“We’re trying to kick up a notch, and I always have a phrase: You can go on a budget; a lot of these really little nuances don’t have to cost a lot of money. They really don’t. You can get a lot of organic traction just by being excited. And again, it kind of goes back to FISH!. Choose your attitude. Show up for your people and just tell them how they can get involved because, more often than ever, they want to. Everybody’s craving human connection right now.”Mel Miller
We’re back with our second BlogCast, our brand-new series on Bizimply’s blog!
🎧 A series in which we revisit Bizimply’s favourite episodes from The Hospitality Mavericks Podcast, hosted by Michael Tingsager. (Don’t forget to check out our first BlogCast on Visioning for Business!)
Miller shows in this captivating interview how putting the employee first is one of the most important aspects of hospitality businesses. And how it helped Pathfinder Hospitality become an award-winning hotel management organisation.
A creative and intriguing look at how transparency and people-first hospitality businesses may thrive even in difficult times.
Note: Miller’s most recent piece on the Pathfinder Hospitality Blog, “How to Start Tough Conversations to Retain Your Best Talent” is a must-read for all HR professionals and hospitality managers.
- Pathfinder’s utilisation of the FISH! strategy to staff retention
- Internal and External Guests
- Transparency with the Company numbers
- The empowerment of creativity
Journey into Hospitality: From entertainment to hotel management.
Miller starts sharing her elevator pitch…
“So my name is Mel Miller. I live in Austin, Texas. I’ve been doing Marketing for over ten years now. I was actually born and raised in Los Angeles and I got my start in Marketing in the entertainment industry. So worked for a lot of really neat companies like Disney and Crown Media Family Networks, which is the Hallmark Channel.”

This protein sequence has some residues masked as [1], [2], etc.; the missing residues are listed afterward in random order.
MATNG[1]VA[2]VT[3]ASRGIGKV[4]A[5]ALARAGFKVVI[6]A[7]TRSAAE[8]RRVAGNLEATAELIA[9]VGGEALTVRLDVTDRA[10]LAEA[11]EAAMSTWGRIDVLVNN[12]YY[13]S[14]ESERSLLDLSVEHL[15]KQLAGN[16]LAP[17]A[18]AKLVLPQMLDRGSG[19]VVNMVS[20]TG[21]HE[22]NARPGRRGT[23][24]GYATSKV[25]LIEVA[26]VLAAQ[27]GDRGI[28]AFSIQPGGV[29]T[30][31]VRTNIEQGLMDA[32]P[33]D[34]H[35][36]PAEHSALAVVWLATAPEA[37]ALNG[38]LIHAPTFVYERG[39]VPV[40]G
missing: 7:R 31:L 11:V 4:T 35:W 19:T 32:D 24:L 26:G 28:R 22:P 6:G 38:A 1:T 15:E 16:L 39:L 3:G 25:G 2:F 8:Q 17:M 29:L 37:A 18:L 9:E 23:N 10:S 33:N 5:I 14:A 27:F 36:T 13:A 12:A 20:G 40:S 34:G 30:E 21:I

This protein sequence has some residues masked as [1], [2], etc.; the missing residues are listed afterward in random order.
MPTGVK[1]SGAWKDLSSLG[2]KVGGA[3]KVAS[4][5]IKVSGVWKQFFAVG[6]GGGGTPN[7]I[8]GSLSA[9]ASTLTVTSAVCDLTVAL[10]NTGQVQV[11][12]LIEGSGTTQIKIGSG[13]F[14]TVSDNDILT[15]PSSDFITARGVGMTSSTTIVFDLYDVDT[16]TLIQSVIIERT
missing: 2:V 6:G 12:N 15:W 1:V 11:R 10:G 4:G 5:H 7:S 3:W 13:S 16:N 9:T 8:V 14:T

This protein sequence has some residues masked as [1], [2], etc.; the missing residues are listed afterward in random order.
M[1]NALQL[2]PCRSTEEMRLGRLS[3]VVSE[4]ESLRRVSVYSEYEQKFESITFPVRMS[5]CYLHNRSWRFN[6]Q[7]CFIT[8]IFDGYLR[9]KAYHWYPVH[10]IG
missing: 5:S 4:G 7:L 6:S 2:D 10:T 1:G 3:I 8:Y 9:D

“I lived in LA my entire life and decided to do something different. Landed at a very small marketing agency when I was here and like a lot of people during the pandemic, unfortunately, I was furloughed and let go and that was the first time I have ever lost a job. So, in my journey that took a huge hit to my ego. I was really questioning ‘What’s next?’ And then this opportunity came up to be a contract employee for Pathfinder Development at the time. And I noticed it was hotels and I was thinking to myself, why during the pandemic? Hospitality job? No way.”
“Fast forward four weeks later during my contract hire, and somehow I took them to keep me, and they really gave me a lot of unique freedom to kind of utilize my skills and expand upon them. To create something from the ground up. They had never invested in marketing before, you know, it was always direct sales. It was always in the revenue management piece. But that little marketing arm was kind of missing.”
“I was the lucky person, I took a chance on them, but they totally took a chance on me. And now we’re here, and we actually rebranded in December of last year to Pathfinder Hospitality because it’s the more global message of what we’re trying to do in the hospitality sector. So, it’s been a wild journey to get here, and I always say I can’t even believe I got a job in hospitality during the pandemic. I just fell in love with this industry the second I started working in it.”
Pathfinder’s purpose and empowering creative staff
Those who know Pathfinder’s purpose might define it as unique, especially for a hospitality business. She explained the story and the purpose of the company…
“For sure. So, about seventeen years ago the Co-owners of our company — who are currently our managing directors and are still very much involved. We have the first fourteen, which are our two managing directors, our VP of operations and our head of business development and Partnerships.”